Rhys stood outside of the ward doors for about 2 hours the next morning buzzing, asking to be let in. When he was finally allowed in, they released me to go home- almost exactly 12 hours on the dot after E was born. I could barely stand, let alone walk but I somehow managed to hobble to the car.  Once I got home, I was so shattered from the birth and that first night, that I was pretty much useless for weeks. Literally weeks. I struggled to do anything, I was an emotional wreck. I had nightmares about waking up alone, with just the baby. I even struggled to want to be around E for a while. I was traumatised.

Obviously things evened out and most of the horrid details of the aftermath were shut away somewhere else in my brain. But as the birth of Lowri got closer, those memories came flooding back with such a force that I nearly lost it.

Rhys and I talked about it constantly; how all of the things I was fearful of were circumstantial. He would be allowed to stay, the room would be private regardless, I would not have to bring in my own sheets, towels, pillows etc... There was a nursery for Lowri if I needed a break, the bed was not a metal frame without a mattress at the head, and the nurses in the US actually helped you with things like bleeding and sheet changing. I knew all of those things in my head, but I had a hard time believing that. I made Rhys promise multiple times a day that he wouldn't leave. And I packed extra things in my hospital bag just in case it wasn't as glorious as everyone said it would be.

Rhys told me to stop comparing the two. But the only other place I have given birth is the UK, it was the only experience I had to fall back on. The more I thought about Eleri's birth (aftermath) the more I feared Lowri's.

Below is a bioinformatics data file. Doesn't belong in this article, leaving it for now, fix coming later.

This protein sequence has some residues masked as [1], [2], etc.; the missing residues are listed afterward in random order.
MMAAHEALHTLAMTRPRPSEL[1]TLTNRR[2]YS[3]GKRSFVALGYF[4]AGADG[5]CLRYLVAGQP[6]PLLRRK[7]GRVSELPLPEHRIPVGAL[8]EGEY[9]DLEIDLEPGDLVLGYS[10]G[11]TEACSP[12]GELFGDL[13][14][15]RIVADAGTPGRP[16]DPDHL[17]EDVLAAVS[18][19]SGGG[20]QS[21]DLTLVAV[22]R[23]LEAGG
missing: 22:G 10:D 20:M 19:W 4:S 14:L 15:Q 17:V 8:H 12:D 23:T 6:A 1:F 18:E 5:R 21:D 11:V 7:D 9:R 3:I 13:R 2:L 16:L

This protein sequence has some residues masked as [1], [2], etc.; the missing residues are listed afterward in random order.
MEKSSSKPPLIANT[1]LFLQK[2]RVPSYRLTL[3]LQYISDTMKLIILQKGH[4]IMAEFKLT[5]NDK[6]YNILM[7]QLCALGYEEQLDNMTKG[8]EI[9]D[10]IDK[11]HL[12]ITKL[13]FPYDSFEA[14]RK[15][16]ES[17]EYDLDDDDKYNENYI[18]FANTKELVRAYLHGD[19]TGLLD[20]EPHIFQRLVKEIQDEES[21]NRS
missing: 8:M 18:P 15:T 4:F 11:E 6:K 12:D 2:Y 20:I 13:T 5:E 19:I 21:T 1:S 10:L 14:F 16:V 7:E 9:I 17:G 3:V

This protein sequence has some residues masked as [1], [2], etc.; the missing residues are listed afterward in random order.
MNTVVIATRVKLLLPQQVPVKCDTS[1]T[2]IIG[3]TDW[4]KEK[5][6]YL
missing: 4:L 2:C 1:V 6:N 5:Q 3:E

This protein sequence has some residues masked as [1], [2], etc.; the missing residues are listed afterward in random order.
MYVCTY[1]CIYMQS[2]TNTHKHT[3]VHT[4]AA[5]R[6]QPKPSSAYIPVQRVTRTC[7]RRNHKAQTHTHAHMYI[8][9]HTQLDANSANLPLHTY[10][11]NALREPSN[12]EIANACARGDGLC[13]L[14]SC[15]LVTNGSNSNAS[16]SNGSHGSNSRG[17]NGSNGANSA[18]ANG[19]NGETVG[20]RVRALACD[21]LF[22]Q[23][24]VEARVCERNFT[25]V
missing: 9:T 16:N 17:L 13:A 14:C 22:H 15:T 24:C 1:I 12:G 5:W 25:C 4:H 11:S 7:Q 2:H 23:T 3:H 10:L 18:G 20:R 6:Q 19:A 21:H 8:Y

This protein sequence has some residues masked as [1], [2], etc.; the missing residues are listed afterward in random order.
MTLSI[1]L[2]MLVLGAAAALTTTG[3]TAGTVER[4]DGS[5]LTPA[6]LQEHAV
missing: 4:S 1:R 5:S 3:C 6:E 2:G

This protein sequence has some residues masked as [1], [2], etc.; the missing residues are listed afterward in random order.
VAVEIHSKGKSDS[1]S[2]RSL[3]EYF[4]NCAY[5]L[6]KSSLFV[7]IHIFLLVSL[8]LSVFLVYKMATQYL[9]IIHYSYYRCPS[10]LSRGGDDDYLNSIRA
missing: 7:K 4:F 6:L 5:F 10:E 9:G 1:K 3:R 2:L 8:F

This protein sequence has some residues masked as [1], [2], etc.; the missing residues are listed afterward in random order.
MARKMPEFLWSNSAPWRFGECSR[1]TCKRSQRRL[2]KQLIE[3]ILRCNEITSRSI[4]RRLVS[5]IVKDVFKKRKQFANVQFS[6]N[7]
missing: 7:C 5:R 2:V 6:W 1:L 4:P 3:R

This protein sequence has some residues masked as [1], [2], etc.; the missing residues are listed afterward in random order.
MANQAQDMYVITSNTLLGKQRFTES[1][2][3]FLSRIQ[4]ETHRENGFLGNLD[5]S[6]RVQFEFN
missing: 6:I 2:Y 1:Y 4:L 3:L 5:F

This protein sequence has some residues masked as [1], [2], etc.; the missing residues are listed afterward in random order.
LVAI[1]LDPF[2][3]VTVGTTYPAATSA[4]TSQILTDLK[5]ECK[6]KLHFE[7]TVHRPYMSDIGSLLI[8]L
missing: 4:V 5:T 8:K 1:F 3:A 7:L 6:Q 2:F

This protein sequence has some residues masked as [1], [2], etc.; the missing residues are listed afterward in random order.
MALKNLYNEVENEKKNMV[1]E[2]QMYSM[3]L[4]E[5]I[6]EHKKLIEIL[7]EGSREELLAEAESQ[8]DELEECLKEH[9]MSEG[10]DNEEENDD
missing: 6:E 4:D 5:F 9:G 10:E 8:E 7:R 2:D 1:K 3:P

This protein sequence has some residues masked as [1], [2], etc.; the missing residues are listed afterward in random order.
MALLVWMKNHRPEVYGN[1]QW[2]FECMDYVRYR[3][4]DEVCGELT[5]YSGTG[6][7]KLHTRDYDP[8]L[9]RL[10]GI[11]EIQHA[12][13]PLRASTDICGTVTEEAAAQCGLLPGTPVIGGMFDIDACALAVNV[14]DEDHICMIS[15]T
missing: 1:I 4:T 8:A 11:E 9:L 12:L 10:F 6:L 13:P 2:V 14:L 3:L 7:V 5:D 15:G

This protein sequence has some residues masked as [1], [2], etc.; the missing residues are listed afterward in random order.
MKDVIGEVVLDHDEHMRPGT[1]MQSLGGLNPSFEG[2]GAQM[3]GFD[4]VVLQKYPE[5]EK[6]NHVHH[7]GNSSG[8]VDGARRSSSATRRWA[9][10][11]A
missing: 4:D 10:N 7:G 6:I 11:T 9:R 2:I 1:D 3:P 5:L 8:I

But the day came regardless. 12 May, 5am sharp at the hospital to be induced. It was a strange feeling, but also an completely unavoidable situation. The baby had to come out, and soon. So here I was, facing labour, delivery and recovery once again.


Stefanie said...

WOW. That experience would make me never want to have kids again! I hope to read that your hospital stay in the U.S. was a better experience.

Hannah said...

The suspense is killing me!

Elizabeth said...

I had no idea you had such a difficult experience in the UK. For some reason, I pictured it being more glamorous than here. I'm sorry for that. I wish I could have given you more encouragement, esp regarding the wonderful hospital I knew you were having Lowri in. I had a great experience there twice, and I have such confidence in the nurses there.

I hope Lowri's birth was magical and your recovery is/was going beautifully!

ally said...

you made me cry... xo :)

The Bishop's Wife said...

Kristina, you are such a strong, brave mommy. I'm so proud of you. I can't wait to hear Lowri's story!

kaw said...

Really? You're going to leave us hanging right there? :)

I had a hard first delevery with Thomas because of severe tearing, so I can't imagine what it would have been like if I had been in the UK. I'm amazed you decided to have another baby!

Gretchen said...

WOW! That's intense. I can't wait to hear the rest of the story and I'm hoping it's better. You are one strong brave woman!!!

Sohailah said...

Go socialized healthcare!

(Glad you're back in the US of A, even WITH all it's faults. That sounds horrific). Ok - Hell is horrific, I get that, but that would be a terrific hurdle to overcome in one's mind. Love you!

Carol said...

Please! You must write the next post! I am dying to know. Also, the UK birth system sounds like a third world country. How could that possibly be in the first world? Seriously. I am so thankful that Lowri is here and safe, and I can't wait to hear about her birth.

Katie said...

Oh my goodness, Kristina. You are so strong and so brave. I can't even believe what it must have been like.

Anonymous said...

That's funny, I've just had baby number two at that centre and it was great. There isn't a restriction on visiting hours, my husband was allowed to stay as long as he wanted and overnight and we were offered other things than tea and toast.

Third world country my arse!